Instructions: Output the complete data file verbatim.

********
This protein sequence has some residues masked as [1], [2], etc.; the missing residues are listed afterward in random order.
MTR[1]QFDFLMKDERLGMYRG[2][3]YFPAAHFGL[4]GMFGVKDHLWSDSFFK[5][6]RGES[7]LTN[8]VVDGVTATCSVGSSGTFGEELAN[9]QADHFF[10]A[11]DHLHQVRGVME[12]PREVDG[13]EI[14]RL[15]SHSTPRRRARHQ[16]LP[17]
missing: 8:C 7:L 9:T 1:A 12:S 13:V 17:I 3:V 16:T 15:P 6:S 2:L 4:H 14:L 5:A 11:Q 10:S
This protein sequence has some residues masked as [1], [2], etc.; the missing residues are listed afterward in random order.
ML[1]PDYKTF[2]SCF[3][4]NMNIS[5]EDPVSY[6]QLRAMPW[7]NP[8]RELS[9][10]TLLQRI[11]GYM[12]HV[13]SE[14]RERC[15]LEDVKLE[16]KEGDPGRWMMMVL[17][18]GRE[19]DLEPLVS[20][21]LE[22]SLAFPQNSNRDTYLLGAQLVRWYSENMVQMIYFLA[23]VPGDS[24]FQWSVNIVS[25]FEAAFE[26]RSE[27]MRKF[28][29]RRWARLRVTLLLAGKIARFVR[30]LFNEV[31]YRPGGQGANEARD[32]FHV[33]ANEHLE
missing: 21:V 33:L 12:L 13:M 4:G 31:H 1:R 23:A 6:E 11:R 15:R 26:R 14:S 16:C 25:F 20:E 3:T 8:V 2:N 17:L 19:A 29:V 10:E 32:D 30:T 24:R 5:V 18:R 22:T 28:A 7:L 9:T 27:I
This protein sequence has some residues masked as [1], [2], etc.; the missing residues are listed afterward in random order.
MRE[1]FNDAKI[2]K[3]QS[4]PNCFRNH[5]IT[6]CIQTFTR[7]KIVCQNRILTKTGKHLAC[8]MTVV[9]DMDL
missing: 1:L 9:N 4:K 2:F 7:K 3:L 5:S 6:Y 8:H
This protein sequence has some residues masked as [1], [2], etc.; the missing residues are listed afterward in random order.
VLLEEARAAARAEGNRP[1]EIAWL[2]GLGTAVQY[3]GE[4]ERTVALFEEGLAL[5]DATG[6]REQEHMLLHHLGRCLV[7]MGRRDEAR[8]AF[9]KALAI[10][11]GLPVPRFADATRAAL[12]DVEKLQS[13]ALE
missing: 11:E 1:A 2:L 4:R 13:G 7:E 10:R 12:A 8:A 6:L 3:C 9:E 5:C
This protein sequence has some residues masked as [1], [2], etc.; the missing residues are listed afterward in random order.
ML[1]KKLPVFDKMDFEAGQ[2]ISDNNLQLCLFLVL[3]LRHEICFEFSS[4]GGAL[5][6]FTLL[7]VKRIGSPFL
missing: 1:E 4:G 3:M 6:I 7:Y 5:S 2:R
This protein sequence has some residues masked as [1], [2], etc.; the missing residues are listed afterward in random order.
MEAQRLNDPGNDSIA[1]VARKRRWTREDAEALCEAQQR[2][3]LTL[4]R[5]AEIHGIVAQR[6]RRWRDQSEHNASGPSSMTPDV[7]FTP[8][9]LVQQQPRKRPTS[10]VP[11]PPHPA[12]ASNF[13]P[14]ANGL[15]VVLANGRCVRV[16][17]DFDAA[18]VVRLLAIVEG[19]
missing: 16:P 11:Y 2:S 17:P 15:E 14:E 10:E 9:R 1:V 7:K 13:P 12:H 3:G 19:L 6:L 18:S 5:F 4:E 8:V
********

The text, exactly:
This protein sequence has some residues masked as [1], [2], etc.; the missing residues are listed afterward in random order.
MTR[1]QFDFLMKDERLGMYRG[2][3]YFPAAHFGL[4]GMFGVKDHLWSDSFFK[5][6]RGES[7]LTN[8]VVDGVTATCSVGSSGTFGEELAN[9]QADHFF[10]A[11]DHLHQVRGVME[12]PREVDG[13]EI[14]RL[15]SHSTPRRRARHQ[16]LP[17]
missing: 8:C 7:L 9:T 1:A 12:S 13:V 17:I 3:V 16:T 15:P 6:S 2:L 4:H 14:L 5:A 11:Q 10:S
This protein sequence has some residues masked as [1], [2], etc.; the missing residues are listed afterward in random order.
ML[1]PDYKTF[2]SCF[3][4]NMNIS[5]EDPVSY[6]QLRAMPW[7]NP[8]RELS[9][10]TLLQRI[11]GYM[12]HV[13]SE[14]RERC[15]LEDVKLE[16]KEGDPGRWMMMVL[17][18]GRE[19]DLEPLVS[20][21]LE[22]SLAFPQNSNRDTYLLGAQLVRWYSENMVQMIYFLA[23]VPGDS[24]FQWSVNIVS[25]FEAAFE[26]RSE[27]MRKF[28][29]RRWARLRVTLLLAGKIARFVR[30]LFNEV[31]YRPGGQGANEARD[32]FHV[33]ANEHLE
missing: 21:V 33:L 12:L 13:M 4:G 31:H 1:R 23:A 6:E 11:R 15:R 26:R 14:S 16:C 25:F 20:E 3:T 8:V 2:N 17:L 19:A 29:V 10:E 32:D 30:T 24:R 5:V 18:R 22:T 28:A 7:L 9:T 27:I
This protein sequence has some residues masked as [1], [2], etc.; the missing residues are listed afterward in random order.
MRE[1]FNDAKI[2]K[3]QS[4]PNCFRNH[5]IT[6]CIQTFTR[7]KIVCQNRILTKTGKHLAC[8]MTVV[9]DMDL
missing: 1:L 9:N 4:K 2:F 7:K 3:L 5:S 6:Y 8:H
This protein sequence has some residues masked as [1], [2], etc.; the missing residues are listed afterward in random order.
VLLEEARAAARAEGNRP[1]EIAWL[2]GLGTAVQY[3]GE[4]ERTVALFEEGLAL[5]DATG[6]REQEHMLLHHLGRCLV[7]MGRRDEAR[8]AF[9]KALAI[10][11]GLPVPRFADATRAAL[12]DVEKLQS[13]ALE
missing: 11:E 1:A 2:L 4:R 13:G 7:E 10:R 12:A 8:A 6:L 3:C 9:E 5:C
This protein sequence has some residues masked as [1], [2], etc.; the missing residues are listed afterward in random order.
ML[1]KKLPVFDKMDFEAGQ[2]ISDNNLQLCLFLVL[3]LRHEICFEFSS[4]GGAL[5][6]FTLL[7]VKRIGSPFL
missing: 1:E 4:G 3:M 6:I 7:Y 5:S 2:R
This protein sequence has some residues masked as [1], [2], etc.; the missing residues are listed afterward in random order.
MEAQRLNDPGNDSIA[1]VARKRRWTREDAEALCEAQQR[2][3]LTL[4]R[5]AEIHGIVAQR[6]RRWRDQSEHNASGPSSMTPDV[7]FTP[8][9]LVQQQPRKRPTS[10]VP[11]PPHPA[12]ASNF[13]P[14]ANGL[15]VVLANGRCVRV[16][17]DFDAA[18]VVRLLAIVEG[19]
missing: 16:P 11:Y 2:S 17:P 15:E 14:E 10:E 9:R 1:V 7:K 13:P 12:H 3:G 19:L 6:L 18:S 5:F 4:E 8:V